On January 4, 2022, City Limits published an article entitled, “As NY Redistricting Forges Forward, Asian American Groups Push for ‘Unity Map’” detailing an independent coalition’s efforts to establish more equitable districts in the state.
As the redistricting process continues in New York, a coalition of three civil rights legal groups—the Asian American Legal Defense and Education Fund, the Center for Law and Social Justice, and Latino Justice—seek to combat the fragmentation of minority communities. Altogether forming the Unity Map Coalition, the groups’ proposed “Unity Map” recognizes the rapid growth of the Asian American and Pacific Islander community in New York and aims to preserve the political power of communities whose interests have historically been undermined in the redistricting process.
If adopted by Governor Kathy Hochul, the “Unity Map” would replace drafts developed by the state Independent Redistricting Commission, drafts which have been influenced by the coalition’s input but that have failed to fully address issues relayed by community members. Legal groups, such as AABANY, in addition to pro-democracy groups have signed onto a letter requesting another opportunity from state lawmakers to provide public comment before the governor approves draft maps.
This December, the Best Under 40 Award will be presented at the 2021 National Asian Pacific American Bar Association (“NAPABA”) Convention in Washington, D.C. to honor outstanding attorneys and organizations that have made an impact within the Asian American and Pacific Islander (“AAPI”) community. Every year, NAPABA recognizes talented AAPI attorneys under the age of forty from around the country who have achieved prominence and distinction in their fields of endeavor. Recipients are selected on the basis of two factors: first, demonstrated success and professionalism in the practice of law; and second, a commitment to the AAPI community. Among those being honored will be David Sohn, a Deputy Bureau Chief at the Kings County District Attorney’s Office and a valued member of AABANY’s Board of Directors, who has been named one of NAPABA’s Best Under 40 for 2021.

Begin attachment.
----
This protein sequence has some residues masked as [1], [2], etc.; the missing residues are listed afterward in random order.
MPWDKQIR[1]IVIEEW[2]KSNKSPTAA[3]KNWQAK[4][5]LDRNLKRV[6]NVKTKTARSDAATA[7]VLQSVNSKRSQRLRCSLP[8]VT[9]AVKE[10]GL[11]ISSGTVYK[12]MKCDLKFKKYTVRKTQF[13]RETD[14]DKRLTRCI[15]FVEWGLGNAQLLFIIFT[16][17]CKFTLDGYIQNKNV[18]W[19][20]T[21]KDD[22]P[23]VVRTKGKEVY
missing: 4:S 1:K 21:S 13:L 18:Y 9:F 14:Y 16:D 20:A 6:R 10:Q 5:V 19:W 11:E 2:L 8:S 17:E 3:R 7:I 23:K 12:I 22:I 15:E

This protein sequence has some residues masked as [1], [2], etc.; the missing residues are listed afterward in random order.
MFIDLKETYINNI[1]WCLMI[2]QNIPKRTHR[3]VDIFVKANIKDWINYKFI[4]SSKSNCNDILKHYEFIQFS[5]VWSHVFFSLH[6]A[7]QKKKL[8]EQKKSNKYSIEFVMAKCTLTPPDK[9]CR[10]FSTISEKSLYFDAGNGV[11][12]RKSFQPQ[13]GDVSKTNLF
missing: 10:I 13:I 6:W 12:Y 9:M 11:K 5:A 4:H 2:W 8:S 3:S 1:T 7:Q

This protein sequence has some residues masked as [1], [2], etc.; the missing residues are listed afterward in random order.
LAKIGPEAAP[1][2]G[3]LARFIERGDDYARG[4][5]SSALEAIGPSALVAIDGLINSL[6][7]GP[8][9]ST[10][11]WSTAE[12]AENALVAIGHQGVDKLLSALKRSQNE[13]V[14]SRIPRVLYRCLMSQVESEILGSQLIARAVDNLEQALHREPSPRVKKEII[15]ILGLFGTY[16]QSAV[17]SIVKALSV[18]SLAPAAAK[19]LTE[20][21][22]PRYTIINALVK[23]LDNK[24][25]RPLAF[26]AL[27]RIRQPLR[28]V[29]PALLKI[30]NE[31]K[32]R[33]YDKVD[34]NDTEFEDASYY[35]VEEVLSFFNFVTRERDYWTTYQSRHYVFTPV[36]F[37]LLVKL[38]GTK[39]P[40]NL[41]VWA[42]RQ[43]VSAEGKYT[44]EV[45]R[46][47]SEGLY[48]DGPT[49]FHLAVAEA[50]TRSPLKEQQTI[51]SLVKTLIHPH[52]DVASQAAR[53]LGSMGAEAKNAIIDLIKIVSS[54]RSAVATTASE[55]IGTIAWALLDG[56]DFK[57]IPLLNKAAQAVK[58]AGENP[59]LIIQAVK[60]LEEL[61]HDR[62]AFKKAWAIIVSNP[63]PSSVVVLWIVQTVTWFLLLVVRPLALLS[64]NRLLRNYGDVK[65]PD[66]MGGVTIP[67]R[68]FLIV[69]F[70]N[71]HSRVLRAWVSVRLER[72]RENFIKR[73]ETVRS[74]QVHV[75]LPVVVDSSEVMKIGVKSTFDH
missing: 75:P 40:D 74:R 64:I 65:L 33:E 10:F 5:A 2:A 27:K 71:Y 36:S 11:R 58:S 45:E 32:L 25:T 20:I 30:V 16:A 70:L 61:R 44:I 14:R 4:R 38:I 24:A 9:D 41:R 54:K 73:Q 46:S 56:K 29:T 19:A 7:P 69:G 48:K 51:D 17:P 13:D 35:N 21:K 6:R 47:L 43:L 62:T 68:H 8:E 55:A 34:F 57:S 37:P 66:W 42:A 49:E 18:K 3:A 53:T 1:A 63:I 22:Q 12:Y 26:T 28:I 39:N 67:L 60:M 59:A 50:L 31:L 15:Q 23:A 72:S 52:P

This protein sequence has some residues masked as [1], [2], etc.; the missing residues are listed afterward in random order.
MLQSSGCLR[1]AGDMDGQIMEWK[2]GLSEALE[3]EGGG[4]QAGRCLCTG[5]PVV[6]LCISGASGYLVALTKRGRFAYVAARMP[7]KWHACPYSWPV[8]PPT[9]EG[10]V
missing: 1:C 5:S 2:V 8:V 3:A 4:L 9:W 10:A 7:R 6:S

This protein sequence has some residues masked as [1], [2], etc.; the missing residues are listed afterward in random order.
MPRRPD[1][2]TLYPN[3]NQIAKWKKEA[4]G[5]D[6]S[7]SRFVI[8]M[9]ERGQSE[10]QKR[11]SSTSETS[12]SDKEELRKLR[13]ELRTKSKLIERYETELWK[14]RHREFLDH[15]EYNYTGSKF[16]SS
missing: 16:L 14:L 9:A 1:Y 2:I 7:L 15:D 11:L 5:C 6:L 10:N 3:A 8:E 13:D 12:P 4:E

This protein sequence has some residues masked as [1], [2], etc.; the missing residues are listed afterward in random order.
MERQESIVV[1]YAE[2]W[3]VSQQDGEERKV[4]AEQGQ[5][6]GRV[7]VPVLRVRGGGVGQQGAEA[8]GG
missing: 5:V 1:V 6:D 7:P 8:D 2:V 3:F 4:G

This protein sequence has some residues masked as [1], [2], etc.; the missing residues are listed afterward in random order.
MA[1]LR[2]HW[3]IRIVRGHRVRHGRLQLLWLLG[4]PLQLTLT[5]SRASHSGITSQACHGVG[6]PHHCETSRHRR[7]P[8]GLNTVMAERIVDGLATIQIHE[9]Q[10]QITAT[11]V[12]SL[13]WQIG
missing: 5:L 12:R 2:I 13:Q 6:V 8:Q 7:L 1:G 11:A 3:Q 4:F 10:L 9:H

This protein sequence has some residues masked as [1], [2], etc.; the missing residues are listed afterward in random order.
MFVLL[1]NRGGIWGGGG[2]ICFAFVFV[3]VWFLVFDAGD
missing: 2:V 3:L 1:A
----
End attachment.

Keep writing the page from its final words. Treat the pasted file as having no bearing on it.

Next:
A prosecutor, father, and husband, David has not only taken an exceptional career path but has also shown a continuous and inspiring dedication to the AAPI community. David has achieved the first criterion of consideration for this award, a demonstrated success and professionalism in the practice of law, in various ways. David attended The George Washington University where he studied international affairs and interned for government agencies throughout his undergraduate career. After graduating from The George Washington University, David went on to receive his J.D. from Northwestern University School of Law and developed an interest in criminal law after taking the class in law school. Upon graduating, he briefly worked at a law firm that represented plaintiffs in an antitrust case. With the help of AABANY’s network, David later joined the Kings County District Attorney’s Office where he enjoys the process of finding out the truth and representing the interests of all constituents. As a prosecutor, David is able to find a sense of achieving justice for everyone which includes the defendants and the community and not just the victims.